Many thanks for the info this site shares. It's helped me alot!


I am having this exact same problem, but my car knowledge very small. I have had my car in two diff shops and they both said my alternator was good. Could it be the voltage regulator that is attached to the alternator? I also removed the alternator and had it tested at the local parts store and was told it was fine. How do you check the 100Amp fuse I can see it but dont know how to remove it or what to look for to see if it has gone bad.

Thank you!
 

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I would like to thank every1 for there replies and especially jocap1!!!!! My 2000 Hyundai accent did the exact same things as he wrote in the very 1rst reply on here and my 100 amp alternate fuse was burnt out too! The nerest part store out here in Canton Ok is 30 minutes away so finding rides back in forth is hard... but wished i would of found this thread sooner bcus it was just a 5 dollar part and i went through 2 batteries and 1 alternator... i probably only need the alternator in amp fuse ....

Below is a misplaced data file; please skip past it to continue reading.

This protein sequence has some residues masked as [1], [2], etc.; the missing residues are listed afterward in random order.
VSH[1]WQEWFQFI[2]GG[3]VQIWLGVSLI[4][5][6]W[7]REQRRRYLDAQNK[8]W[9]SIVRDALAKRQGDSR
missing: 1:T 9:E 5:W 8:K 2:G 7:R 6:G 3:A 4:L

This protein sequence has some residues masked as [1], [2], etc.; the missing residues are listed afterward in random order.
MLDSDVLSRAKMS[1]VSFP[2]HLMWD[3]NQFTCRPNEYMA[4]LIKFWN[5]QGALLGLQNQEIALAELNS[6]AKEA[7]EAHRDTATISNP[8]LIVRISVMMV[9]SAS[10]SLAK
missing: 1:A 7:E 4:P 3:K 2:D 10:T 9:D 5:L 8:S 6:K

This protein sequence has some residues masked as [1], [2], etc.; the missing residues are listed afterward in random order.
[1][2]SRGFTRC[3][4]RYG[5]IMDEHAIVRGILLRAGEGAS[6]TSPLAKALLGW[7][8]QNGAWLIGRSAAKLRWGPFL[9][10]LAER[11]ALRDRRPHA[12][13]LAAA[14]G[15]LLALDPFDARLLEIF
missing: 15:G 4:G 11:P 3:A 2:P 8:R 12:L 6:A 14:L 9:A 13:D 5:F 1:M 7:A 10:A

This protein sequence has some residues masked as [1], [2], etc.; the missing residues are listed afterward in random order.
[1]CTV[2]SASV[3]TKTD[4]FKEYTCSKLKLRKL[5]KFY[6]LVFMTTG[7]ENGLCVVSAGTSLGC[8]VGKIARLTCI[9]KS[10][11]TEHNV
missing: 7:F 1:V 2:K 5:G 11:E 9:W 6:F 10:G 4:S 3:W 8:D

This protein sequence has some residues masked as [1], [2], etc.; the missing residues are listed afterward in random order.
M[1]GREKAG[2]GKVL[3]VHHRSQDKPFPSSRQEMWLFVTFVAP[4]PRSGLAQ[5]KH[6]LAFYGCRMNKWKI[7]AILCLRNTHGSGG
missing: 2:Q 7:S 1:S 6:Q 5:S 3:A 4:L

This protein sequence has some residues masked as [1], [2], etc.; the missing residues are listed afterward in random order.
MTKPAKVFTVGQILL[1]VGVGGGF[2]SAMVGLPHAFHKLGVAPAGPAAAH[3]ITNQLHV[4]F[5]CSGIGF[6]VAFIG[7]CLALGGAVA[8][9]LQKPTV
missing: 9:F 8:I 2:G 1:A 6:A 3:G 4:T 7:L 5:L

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I would like to thank every1 for there replies and especially jocap1!!!!! My 2000 Hyundai accent did the exact same things as he wrote in the very 1rst reply on here and my 100 amp alternate fuse was burnt out too! The nerest part store out here in Canton Ok is 30 minutes away so finding rides back in forth is hard... but wished i would of found this thread sooner bcus it was just a 5 dollar part and i went through 2 batteries and 1 alternator... i probably only need the alternator in amp fuse ....
If it's any consolation, the fuse blew for a reason so your alternator was probably going bad and needed to be replaced.